Is Your Martial Art and Training Functional in the Street?

Recently the debate regarding the effectiveness of Jiu Jitsu/Jits/BJJ in a street fight has heated up all over the internet  because of a recent clip of two guys getting into an altercation over a pick up basketball game. Now I am gym rat who has played in thousands of pick up basketball games and this particular “fight” is right out of the street ball manual. One guy lost. Another guy won and both of them are yapping at each other. You know how this ends right? Eventually one of them is either going to have to back down or throw down and that is exactly what happens here in this video.  

So there are a couple of things that jump out at me when I watched the video.  But before I get into my “break down” of the altercation let me first restate my opinion on Jiu Jitsu and it’s overall effectiveness in a street fight. I love Jiu Jitsu. I believe that of all of the martial arts it takes the most strategic thinking. It is a chess game that is backed by the science of leverage and anatomy. In MMA fighters who do not have ground skills are limited, very limited by their lack of a complete arsenal. Fights will end up on the ground sometimes and it would be foolish to enter a ring or cage knowing this but not preparing via training for this.

The skill set developed during training for jiu jitsu is incredible and it no one would question its effectiveness as a science. My criticism though begins inside of the training. You see the overwhelming majority of BJJ schools in the united states are not , I repeat true self defense schools. In fact they are sport/competition based training and they spend very little time if any devoting their roll time to street based attacks, armed attackers, multiple attackers, restrictive clothing etc…

Many instructors tell their students that the skills they are developing inside of the dojo are and on the mat are 100% applicable and transferable to the street. This is simply not true.  In fact training is a process not an event. What I mean here is that spending two hours a day for 5 days a week will net you 40 hours a month. If all of these hours are spent training for a specific event with specific rules, how well would the practitioner do in a real life scenario that was void of all rules and conduct? It is a fair question don’t you think?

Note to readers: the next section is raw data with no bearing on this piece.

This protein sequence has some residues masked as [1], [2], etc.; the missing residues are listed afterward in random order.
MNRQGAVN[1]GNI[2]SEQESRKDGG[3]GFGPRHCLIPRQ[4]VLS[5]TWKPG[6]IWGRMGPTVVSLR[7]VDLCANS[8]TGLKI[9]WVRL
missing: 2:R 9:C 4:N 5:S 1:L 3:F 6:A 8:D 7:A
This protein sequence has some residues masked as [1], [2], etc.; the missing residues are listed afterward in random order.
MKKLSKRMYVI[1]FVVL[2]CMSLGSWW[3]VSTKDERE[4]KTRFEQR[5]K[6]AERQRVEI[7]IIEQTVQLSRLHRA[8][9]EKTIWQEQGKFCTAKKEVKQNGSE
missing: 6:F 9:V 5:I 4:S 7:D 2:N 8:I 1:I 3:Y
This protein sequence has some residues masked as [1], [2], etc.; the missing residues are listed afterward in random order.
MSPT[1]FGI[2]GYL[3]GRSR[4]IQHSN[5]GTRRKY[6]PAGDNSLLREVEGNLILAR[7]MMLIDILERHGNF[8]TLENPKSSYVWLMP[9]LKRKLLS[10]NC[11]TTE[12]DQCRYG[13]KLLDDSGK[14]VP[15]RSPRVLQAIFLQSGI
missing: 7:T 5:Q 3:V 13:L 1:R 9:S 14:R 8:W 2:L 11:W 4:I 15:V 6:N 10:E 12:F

“We do not rise to the level of our expectations. We fall to the level of our training.” --Archilochus, Greek Soldier, 650 BC

This is not an attempt by this author to disrespect BJJ in anyway. To the contrary I am actually supporting BJJ as a system by pointing out it’s scientific prowess and the tactical advantages it provides those who have trained. It is a fact though that the average BJJ student has never trained in a scenario that includes multiple attackers, weapons, street clothes etc… There are many BJJ schools, students and instructors who only train in Gi BJJ. Imagine if you got into a fight on the basketball court and both you and your opponent are slippery, covered in sweat and you have never trained without your Gi? How can you say for sure that you know exactly how you’d react. You still with me or are you still stinging with butt hurt? So a BJJ program that included weapons and multiple attackers, street clothes, fatigue, sweat, stress of the unknown, would be far more effective and applicable in the street than basic sport based Jiu Jitsu.